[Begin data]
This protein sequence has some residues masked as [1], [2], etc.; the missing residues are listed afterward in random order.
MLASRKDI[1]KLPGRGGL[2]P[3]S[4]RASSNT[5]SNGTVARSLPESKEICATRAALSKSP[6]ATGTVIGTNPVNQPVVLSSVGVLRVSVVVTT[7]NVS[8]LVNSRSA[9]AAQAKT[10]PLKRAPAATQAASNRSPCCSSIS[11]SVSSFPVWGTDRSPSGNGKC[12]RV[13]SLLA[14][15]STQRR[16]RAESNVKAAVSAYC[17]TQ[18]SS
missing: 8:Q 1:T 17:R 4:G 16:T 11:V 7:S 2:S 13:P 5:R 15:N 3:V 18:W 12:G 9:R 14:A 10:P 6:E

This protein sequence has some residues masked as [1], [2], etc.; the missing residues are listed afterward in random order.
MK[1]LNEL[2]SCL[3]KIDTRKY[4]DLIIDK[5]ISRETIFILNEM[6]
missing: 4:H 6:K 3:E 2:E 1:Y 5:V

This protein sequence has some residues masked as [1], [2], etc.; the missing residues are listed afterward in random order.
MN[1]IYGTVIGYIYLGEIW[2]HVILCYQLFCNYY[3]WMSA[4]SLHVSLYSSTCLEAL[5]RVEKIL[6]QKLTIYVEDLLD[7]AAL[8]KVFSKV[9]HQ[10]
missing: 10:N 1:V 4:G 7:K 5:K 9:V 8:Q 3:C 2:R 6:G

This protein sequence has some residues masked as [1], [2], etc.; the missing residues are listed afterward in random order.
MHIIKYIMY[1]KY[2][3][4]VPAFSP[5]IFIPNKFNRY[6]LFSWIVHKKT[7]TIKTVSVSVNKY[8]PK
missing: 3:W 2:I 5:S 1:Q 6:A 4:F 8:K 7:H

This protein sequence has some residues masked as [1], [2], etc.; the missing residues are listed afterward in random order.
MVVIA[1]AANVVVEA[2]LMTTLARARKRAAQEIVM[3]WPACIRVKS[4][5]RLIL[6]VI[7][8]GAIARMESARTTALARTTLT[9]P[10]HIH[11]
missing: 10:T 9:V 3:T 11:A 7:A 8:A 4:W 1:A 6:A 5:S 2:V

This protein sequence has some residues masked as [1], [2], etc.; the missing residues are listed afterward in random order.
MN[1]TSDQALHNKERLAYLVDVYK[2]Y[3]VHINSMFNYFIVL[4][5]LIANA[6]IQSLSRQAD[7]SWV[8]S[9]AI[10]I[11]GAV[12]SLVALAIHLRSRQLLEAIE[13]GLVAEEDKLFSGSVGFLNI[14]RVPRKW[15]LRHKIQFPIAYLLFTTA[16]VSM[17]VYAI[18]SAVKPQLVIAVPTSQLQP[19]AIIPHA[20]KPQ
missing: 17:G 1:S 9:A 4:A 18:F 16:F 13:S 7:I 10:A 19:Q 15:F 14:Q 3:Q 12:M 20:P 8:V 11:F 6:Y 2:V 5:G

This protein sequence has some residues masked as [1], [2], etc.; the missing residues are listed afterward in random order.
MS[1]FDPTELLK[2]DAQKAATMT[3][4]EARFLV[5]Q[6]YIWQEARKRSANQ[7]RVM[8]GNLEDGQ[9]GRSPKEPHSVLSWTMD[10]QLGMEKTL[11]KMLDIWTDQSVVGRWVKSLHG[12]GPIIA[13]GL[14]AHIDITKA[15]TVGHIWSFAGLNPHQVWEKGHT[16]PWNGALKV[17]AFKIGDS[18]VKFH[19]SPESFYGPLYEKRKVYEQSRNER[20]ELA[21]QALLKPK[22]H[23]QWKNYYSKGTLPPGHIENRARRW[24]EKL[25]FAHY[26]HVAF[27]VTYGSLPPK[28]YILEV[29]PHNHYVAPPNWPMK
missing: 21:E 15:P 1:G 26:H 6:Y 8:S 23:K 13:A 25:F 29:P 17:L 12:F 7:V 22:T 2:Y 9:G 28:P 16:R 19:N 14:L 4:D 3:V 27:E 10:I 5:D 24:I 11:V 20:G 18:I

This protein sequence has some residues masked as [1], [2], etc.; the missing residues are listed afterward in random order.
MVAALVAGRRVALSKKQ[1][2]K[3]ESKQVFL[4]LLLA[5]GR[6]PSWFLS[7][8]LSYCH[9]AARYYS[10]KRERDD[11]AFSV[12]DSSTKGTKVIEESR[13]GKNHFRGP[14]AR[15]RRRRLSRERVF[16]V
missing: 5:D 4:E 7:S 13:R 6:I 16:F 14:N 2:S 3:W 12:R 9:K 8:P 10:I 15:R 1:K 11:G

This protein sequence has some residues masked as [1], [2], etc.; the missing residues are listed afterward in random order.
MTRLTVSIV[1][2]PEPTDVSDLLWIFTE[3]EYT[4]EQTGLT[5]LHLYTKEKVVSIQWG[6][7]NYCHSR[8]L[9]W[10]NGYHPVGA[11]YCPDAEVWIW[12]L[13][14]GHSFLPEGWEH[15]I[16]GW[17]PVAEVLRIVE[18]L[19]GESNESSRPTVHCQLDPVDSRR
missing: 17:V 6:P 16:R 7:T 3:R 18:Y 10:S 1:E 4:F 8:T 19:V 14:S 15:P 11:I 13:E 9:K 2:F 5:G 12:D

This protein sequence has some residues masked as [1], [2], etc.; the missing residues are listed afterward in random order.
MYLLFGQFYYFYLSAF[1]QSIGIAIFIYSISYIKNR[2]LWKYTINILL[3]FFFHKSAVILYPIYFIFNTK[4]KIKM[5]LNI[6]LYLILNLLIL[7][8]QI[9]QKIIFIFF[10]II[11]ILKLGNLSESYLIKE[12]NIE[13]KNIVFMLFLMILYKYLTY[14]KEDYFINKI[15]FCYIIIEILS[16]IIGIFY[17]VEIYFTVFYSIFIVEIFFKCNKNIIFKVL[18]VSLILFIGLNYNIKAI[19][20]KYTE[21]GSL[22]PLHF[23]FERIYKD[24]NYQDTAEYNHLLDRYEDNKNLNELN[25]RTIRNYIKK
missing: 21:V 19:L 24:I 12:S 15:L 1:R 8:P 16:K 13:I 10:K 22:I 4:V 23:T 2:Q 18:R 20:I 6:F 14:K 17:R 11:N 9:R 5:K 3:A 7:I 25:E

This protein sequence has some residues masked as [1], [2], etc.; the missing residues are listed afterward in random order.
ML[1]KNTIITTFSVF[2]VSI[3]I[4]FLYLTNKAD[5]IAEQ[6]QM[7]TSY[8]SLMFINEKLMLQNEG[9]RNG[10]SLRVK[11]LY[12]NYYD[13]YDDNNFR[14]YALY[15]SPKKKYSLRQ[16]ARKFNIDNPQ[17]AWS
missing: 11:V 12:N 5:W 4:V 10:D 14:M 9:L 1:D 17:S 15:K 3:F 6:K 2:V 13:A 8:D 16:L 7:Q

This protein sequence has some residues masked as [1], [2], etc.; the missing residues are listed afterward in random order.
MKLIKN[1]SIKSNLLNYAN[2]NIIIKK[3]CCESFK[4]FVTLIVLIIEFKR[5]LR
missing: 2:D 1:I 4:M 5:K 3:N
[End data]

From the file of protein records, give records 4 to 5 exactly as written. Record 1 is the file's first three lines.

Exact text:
This protein sequence has some residues masked as [1], [2], etc.; the missing residues are listed afterward in random order.
MHIIKYIMY[1]KY[2][3][4]VPAFSP[5]IFIPNKFNRY[6]LFSWIVHKKT[7]TIKTVSVSVNKY[8]PK
missing: 3:W 2:I 5:S 1:Q 6:A 4:F 8:K 7:H

This protein sequence has some residues masked as [1], [2], etc.; the missing residues are listed afterward in random order.
MVVIA[1]AANVVVEA[2]LMTTLARARKRAAQEIVM[3]WPACIRVKS[4][5]RLIL[6]VI[7][8]GAIARMESARTTALARTTLT[9]P[10]HIH[11]
missing: 10:T 9:V 3:T 11:A 7:A 8:A 4:W 1:A 6:A 5:S 2:V